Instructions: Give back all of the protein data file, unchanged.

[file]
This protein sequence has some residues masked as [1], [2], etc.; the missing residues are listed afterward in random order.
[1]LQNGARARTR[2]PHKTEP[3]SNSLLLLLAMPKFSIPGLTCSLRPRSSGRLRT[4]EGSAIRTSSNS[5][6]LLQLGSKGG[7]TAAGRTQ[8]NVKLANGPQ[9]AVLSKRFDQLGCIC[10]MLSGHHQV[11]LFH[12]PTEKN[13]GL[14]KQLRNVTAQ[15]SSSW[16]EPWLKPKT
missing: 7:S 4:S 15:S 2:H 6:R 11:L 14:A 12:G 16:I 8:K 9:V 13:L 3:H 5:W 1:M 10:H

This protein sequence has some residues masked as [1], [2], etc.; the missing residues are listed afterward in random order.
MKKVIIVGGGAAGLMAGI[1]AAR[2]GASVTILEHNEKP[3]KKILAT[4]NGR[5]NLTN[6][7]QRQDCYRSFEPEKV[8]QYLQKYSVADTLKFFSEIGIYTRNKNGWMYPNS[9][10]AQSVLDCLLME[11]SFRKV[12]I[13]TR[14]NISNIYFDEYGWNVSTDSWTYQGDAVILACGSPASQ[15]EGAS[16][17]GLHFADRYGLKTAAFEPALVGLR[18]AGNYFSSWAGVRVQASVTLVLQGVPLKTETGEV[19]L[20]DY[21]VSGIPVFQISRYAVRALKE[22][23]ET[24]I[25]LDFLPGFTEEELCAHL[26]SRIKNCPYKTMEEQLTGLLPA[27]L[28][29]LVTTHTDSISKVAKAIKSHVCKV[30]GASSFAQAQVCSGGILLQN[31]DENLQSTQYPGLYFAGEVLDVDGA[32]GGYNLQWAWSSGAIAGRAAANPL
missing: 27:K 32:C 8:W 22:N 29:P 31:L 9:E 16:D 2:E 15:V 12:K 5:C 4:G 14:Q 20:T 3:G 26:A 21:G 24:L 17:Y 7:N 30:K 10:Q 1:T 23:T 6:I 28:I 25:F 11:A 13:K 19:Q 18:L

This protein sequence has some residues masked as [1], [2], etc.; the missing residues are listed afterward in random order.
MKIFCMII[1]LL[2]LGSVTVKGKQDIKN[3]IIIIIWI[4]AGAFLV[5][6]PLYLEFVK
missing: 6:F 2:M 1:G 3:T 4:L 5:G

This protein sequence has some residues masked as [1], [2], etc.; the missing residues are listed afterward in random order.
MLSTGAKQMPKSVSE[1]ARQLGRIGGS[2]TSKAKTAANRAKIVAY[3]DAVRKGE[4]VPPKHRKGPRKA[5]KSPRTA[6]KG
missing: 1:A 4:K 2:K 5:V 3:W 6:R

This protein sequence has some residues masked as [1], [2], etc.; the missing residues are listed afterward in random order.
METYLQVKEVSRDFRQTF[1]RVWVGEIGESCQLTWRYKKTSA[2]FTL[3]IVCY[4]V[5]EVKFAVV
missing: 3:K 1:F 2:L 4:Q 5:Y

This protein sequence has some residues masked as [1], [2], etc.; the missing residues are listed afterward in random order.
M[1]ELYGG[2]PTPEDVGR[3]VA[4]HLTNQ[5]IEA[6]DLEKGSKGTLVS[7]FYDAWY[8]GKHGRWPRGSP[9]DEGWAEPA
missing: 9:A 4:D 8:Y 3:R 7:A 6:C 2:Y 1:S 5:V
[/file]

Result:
This protein sequence has some residues masked as [1], [2], etc.; the missing residues are listed afterward in random order.
[1]LQNGARARTR[2]PHKTEP[3]SNSLLLLLAMPKFSIPGLTCSLRPRSSGRLRT[4]EGSAIRTSSNS[5][6]LLQLGSKGG[7]TAAGRTQ[8]NVKLANGPQ[9]AVLSKRFDQLGCIC[10]MLSGHHQV[11]LFH[12]PTEKN[13]GL[14]KQLRNVTAQ[15]SSSW[16]EPWLKPKT
missing: 7:S 4:S 15:S 2:H 6:R 11:L 14:A 12:G 16:I 8:K 9:V 13:L 3:H 5:W 1:M 10:H

This protein sequence has some residues masked as [1], [2], etc.; the missing residues are listed afterward in random order.
MKKVIIVGGGAAGLMAGI[1]AAR[2]GASVTILEHNEKP[3]KKILAT[4]NGR[5]NLTN[6][7]QRQDCYRSFEPEKV[8]QYLQKYSVADTLKFFSEIGIYTRNKNGWMYPNS[9][10]AQSVLDCLLME[11]SFRKV[12]I[13]TR[14]NISNIYFDEYGWNVSTDSWTYQGDAVILACGSPASQ[15]EGAS[16][17]GLHFADRYGLKTAAFEPALVGLR[18]AGNYFSSWAGVRVQASVTLVLQGVPLKTETGEV[19]L[20]DY[21]VSGIPVFQISRYAVRALKE[22][23]ET[24]I[25]LDFLPGFTEEELCAHL[26]SRIKNCPYKTMEEQLTGLLPA[27]L[28][29]LVTTHTDSISKVAKAIKSHVCKV[30]GASSFAQAQVCSGGILLQN[31]DENLQSTQYPGLYFAGEVLDVDGA[32]GGYNLQWAWSSGAIAGRAAANPL
missing: 27:K 32:C 8:W 22:N 29:P 31:L 9:E 16:D 2:E 15:V 12:K 5:C 4:G 14:Q 20:T 3:G 26:A 21:G 24:L 17:Y 7:N 30:K 10:Q 1:T 23:T 6:I 28:I 25:F 11:A 13:K 19:Q 18:L

This protein sequence has some residues masked as [1], [2], etc.; the missing residues are listed afterward in random order.
MKIFCMII[1]LL[2]LGSVTVKGKQDIKN[3]IIIIIWI[4]AGAFLV[5][6]PLYLEFVK
missing: 6:F 2:M 1:G 3:T 4:L 5:G

This protein sequence has some residues masked as [1], [2], etc.; the missing residues are listed afterward in random order.
MLSTGAKQMPKSVSE[1]ARQLGRIGGS[2]TSKAKTAANRAKIVAY[3]DAVRKGE[4]VPPKHRKGPRKA[5]KSPRTA[6]KG
missing: 1:A 4:K 2:K 5:V 3:W 6:R

This protein sequence has some residues masked as [1], [2], etc.; the missing residues are listed afterward in random order.
METYLQVKEVSRDFRQTF[1]RVWVGEIGESCQLTWRYKKTSA[2]FTL[3]IVCY[4]V[5]EVKFAVV
missing: 3:K 1:F 2:L 4:Q 5:Y

This protein sequence has some residues masked as [1], [2], etc.; the missing residues are listed afterward in random order.
M[1]ELYGG[2]PTPEDVGR[3]VA[4]HLTNQ[5]IEA[6]DLEKGSKGTLVS[7]FYDAWY[8]GKHGRWPRGSP[9]DEGWAEPA
missing: 9:A 4:D 8:Y 3:R 7:A 6:C 2:Y 1:S 5:V